The announcement that Defra has published its MRF Code of Practice has been widely supported, but some waste industry experts warn it does not go far enough.
Here MRW rounds up some initial reactions.
Ray Georgeson, chief executive of the Resource Association
“We are pleased that the principle of regulating the input and output of materials from MRFs is now established and that there is Government recognition of the need to make improvements in this critical part of the recycling supply chain.”
“Throughout the development of these regulations we have maintained the view that more intense levels of sampling at around fourfold that proposed originally by Defra in their consultation are still needed. We have worked hard with colleagues in the industry to find a workable compromise that meets the Governments’ desire to balance robustness with practicality and political deliverability but overall still meets the original objective of the regulations – to address a market failure in this sector.”
“Our instincts are that the proposed regulations still fall a long way short of delivering that overall objective. They may prove to be so weak and easy to circumvent by rogue operators that they will not necessarily deliver confidence to reprocessors and the wider market that the data is worthwhile and useful.”
Barry Dennis, Environmental Services Association (ESA) director general
“The ESA welcomes the new MRF Regulations laid before Parliament today. ESA and its members have worked hard for a number of years to promote best practice at MRFs and to create a level playing field across the sector.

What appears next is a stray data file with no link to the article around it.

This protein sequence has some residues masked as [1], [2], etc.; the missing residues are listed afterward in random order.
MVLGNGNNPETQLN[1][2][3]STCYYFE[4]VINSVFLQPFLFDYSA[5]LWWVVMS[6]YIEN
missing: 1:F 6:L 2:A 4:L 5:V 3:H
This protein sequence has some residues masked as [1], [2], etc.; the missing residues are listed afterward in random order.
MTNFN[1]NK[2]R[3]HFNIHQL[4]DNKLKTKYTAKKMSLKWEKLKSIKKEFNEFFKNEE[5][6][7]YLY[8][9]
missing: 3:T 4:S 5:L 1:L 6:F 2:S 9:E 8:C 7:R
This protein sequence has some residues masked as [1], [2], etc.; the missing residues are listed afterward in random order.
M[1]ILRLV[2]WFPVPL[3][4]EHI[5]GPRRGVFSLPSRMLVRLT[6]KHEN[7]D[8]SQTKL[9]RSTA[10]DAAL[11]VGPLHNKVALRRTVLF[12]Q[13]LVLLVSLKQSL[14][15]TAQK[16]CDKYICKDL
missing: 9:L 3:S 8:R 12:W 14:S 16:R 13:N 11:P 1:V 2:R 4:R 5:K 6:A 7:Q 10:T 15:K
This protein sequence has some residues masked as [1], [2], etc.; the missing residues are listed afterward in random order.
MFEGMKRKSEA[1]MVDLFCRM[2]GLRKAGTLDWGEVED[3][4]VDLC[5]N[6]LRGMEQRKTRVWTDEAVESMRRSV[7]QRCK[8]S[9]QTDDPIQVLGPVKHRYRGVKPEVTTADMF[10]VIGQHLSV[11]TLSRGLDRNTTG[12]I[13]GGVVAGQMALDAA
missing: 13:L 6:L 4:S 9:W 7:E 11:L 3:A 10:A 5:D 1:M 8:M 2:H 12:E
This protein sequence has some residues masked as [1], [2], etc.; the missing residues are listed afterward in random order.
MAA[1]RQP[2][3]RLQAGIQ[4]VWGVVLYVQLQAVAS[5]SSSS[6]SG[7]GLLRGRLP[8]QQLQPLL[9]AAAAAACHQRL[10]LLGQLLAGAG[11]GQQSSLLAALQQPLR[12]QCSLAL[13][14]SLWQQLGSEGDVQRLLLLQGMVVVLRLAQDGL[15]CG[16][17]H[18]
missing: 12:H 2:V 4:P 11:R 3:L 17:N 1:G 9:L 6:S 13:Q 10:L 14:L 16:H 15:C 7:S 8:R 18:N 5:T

“We are pleased that the regulations build on ESA’s previous work on a MRF Code of Practice to set high standards for sampling across the industry, are mandatory and will be enforced by the Environment Agency.
“The transparency requirements in the regulations will reward the commitment to quality shown by ESA members by highlighting good performing MRFs.
“However, this is not the end of the process. ESA will now work closely with the Government and the Environment Agency, as well as local councils and reprocessors, to make sure the regulations are well implemented, and that the reported information is used effectively. The MRF Regulations are part of a broader ambition to promote high quality recycling along the entire supply chain.”
Steve Lee, Chartered Institution of Wastes Management (CIWM) chief executive
“We welcome the new MRF regulations as a good starting point in the drive for higher quality. It is essential that the regulations are properly audited and enforced and during consultation, CIWM called for unannounced as well as pre-arranged inspections. We are, therefore, pleased to see that the regulators have agreed to this in principle, subject to a charging consultation to be issued later this year.
“However, the regulations fall short of providing the robust quality blueprint that some in the industry had hoped for.
“Quality underpins the value of recycling and resource management to all parties in our industry.
“CIWM is disappointed, therefore, that the Government has missed an opportunity to tie the new regulations more closely into the requirement for ‘high quality recycling’ in the Waste Framework Directive.
“These regulations have been hard fought for but they should not be the end of the process. Greater transparency and confidence are important to drive out illegal operators and poor performers and greater quality is essential to ensure that valuable recovered materials can be used to benefit the UK economy. All parties in the industry must continue to work together to achieve these goals.”
Chris Dow, chief executive of Closed Loop Recycling